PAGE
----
Ferena and Salehe[9] conducted a 14-day clinical trial to compare between teeth and cross-action brush among 30 individuals. There was no statistical difference between cross-action and toothbrush in reducing plaque and gingival bleeding, which is in contrast to the present study. Leonardo et al.[10] conducted a 7-day study to compare the incidence of gingival abrasion and the degree of plaque removal obtained after the use of toothbrushes with tapered or end-rounded bristles in the presence or absence of an abrasive dentifrice. End-rounded bristle design removed more plaque than tapered brushes (P = 0.05).

The results of the present clinical study indicated that all the toothbrushes reduced plaque scores significantly compared to the baseline scores, and yet, no significant differences were observed between the two brushes. This is in contradiction to the study by Cohen[8] who compared a newly introduced brush with bristles inclined upward and outward and a flat-trim toothbrush and concluded that the new brush was superior. The study results are also in agreement with the study conducted by Swarna et al.[11] in 2014 where the data were analyzed after evaluating the efficacy of five commercially available brushes, Group B (zigzag), Group C (all-rounder), Group D (fresh clean), and Group E (double action brush). The results of the study showed statistically significant differences in plaque removal at the baseline to postbrushing on the 4th week period.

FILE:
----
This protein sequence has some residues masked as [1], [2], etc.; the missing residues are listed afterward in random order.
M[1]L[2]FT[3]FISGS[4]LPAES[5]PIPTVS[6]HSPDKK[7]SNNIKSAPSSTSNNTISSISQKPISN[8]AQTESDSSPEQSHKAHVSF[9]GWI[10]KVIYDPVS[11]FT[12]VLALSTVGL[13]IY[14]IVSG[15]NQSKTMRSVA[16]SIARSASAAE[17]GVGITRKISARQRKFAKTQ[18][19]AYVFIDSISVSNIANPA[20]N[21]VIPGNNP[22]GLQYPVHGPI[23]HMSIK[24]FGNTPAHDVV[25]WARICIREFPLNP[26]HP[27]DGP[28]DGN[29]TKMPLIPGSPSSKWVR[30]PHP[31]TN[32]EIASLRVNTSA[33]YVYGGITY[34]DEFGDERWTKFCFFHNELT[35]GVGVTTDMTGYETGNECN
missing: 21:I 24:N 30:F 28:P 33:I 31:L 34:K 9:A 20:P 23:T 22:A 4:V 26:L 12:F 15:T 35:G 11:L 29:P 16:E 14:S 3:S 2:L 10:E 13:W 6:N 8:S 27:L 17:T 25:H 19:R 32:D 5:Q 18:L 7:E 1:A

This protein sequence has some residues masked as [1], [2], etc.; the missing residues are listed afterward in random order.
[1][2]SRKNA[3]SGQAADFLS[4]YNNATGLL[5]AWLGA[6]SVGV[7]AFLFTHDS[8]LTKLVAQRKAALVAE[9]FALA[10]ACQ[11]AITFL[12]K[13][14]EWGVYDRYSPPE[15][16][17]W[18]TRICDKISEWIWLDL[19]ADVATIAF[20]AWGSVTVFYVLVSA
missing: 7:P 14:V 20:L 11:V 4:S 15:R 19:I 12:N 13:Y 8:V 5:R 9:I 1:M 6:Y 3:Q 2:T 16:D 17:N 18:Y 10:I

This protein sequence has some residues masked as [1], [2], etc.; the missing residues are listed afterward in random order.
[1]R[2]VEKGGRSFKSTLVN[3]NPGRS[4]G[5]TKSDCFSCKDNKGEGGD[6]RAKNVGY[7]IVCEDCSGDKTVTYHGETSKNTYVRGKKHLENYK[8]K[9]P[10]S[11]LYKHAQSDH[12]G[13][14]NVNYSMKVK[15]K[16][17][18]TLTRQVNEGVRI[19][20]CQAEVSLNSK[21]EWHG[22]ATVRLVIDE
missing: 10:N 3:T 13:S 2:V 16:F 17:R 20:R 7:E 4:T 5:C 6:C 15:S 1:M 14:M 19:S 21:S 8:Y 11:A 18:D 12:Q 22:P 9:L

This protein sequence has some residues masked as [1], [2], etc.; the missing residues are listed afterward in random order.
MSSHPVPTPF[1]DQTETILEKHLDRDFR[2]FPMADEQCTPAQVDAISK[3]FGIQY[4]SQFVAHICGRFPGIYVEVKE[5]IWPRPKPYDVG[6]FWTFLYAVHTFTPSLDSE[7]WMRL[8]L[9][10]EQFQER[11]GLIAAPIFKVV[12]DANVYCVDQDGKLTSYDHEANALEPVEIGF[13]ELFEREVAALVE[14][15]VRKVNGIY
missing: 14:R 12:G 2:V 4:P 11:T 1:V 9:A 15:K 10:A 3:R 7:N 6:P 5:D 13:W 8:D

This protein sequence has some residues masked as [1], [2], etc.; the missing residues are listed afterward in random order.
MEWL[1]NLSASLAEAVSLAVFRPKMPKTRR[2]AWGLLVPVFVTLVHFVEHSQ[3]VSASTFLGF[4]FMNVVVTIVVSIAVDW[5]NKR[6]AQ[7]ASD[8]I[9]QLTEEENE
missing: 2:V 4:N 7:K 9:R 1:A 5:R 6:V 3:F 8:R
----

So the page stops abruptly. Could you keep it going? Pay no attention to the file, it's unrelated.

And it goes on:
A comparison of the mean plaque scores in the present study using both toothbrush designs showed that the anterior segment showed greater plaque removal efficacy than the posterior segment in the maxillary and mandibular arches. This is in agreement with the study by Claydon et al.[12] of two test periods who showed greater postbrushing residual plaque on the posterior surface after the use of similar kind of brush designs.

Overall, the results of the present study showed that both the brushes were equally effective in reducing the plaque scores. Manual toothbrush with zigzag bristle was found to be slightly better in its plaque removal efficacy in relation to the maxillary and mandibular posterior segments when postbrushing mean plaque scores were compared on the 5th day.

The limitation of the study was small sample size hence cannot apply to a larger population group and only single gender was included.


   Conclusion Top